Various robotic exoskeletons have been proposed for hand function assistance during activities of daily living (ADL) of stroke survivors. However, traditional exoskeletons involve the use of complex rigid systems that impede the natural movement of joints, and thus reduce the wearability and cause discomfort to the user. The objective of this paper is to design and evaluate a soft robotic glove that is able to provide hand function assistance using fabric-reinforced soft pneumatic actuators. These actuators are made of silicone rubber which has an elastic modulus similar to human tissues. Thus, they are intrinsically soft and compliant. Upon air pressurization, they are able to support finger range of motion (ROM) and generate the desired actuation of the finger joints. In this work, the soft actuators were characterized in terms of their blocked tip force, normal and frictional grip force outputs. Combining the soft actuators and flexible textile materials, a soft robotic glove was developed for grasping assistance during ADL for stroke survivors. The glove was evaluated on five healthy participants for its assisted ROM and grip strength. Pilot test was performed in two stroke survivors to evaluate the efficacy of the glove in assisting functional grasping activities. Our results demonstrated that the actuators designed in this study could generate desired force output at a low air pressure. The glove had a high kinematic transparency and did not affect the active ROM of the finger joints when it was being worn by the participants. With the assistance of the glove, the participants were able to perform grasping actions with sufficient assisted ROM and grip strength, without any voluntary effort. Additionally, pilot test on stroke survivors demonstrated that the patient’s grasping performance improved with the presence and assistance of the glove. Patient feedback questionnaires also showed high level of patient satisfaction and comfort. In conclusion, this paper has demonstrated the possibility of using soft wearable exoskeletons that are more wearable, lightweight, and suitable to be used on a daily basis for hand function assistance of stroke survivors during activities of daily living.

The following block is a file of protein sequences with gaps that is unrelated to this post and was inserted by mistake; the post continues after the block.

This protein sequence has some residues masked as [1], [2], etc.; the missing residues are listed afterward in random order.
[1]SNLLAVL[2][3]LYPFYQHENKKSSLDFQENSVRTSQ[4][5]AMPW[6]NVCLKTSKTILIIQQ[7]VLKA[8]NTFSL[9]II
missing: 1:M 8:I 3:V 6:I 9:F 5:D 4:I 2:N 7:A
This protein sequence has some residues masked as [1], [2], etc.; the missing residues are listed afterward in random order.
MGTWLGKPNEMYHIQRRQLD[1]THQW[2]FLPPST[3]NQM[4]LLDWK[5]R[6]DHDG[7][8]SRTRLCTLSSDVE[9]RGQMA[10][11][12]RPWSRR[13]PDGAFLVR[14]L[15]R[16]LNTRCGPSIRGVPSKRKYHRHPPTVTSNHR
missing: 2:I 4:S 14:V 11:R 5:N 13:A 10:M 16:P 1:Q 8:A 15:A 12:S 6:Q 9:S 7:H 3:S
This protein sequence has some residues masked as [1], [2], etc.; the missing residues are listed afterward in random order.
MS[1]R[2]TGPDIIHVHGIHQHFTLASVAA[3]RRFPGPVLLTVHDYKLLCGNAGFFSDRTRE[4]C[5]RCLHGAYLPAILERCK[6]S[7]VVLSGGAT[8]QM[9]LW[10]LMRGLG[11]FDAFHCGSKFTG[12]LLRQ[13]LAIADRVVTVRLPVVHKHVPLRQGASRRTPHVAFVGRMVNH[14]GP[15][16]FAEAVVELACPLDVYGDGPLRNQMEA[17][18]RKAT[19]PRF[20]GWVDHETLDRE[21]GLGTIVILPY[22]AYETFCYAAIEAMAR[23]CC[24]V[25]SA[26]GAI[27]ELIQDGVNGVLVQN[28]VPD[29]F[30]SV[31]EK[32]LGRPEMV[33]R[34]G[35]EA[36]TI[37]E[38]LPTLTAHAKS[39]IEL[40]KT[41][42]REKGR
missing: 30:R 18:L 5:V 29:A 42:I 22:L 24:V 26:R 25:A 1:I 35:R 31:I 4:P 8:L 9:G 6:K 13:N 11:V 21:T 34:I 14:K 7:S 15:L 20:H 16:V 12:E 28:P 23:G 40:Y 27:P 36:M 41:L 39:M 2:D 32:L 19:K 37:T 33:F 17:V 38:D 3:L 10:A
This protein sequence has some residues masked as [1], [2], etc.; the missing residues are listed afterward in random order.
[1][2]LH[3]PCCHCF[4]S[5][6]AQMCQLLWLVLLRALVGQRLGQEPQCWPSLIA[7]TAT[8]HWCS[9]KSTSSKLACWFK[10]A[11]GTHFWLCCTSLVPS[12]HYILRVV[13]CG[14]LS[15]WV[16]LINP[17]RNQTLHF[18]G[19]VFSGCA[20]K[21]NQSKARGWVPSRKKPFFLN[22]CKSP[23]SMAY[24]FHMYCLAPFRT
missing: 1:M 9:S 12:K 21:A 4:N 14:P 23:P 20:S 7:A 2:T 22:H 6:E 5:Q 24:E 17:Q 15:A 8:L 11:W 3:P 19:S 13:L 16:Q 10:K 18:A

Introduction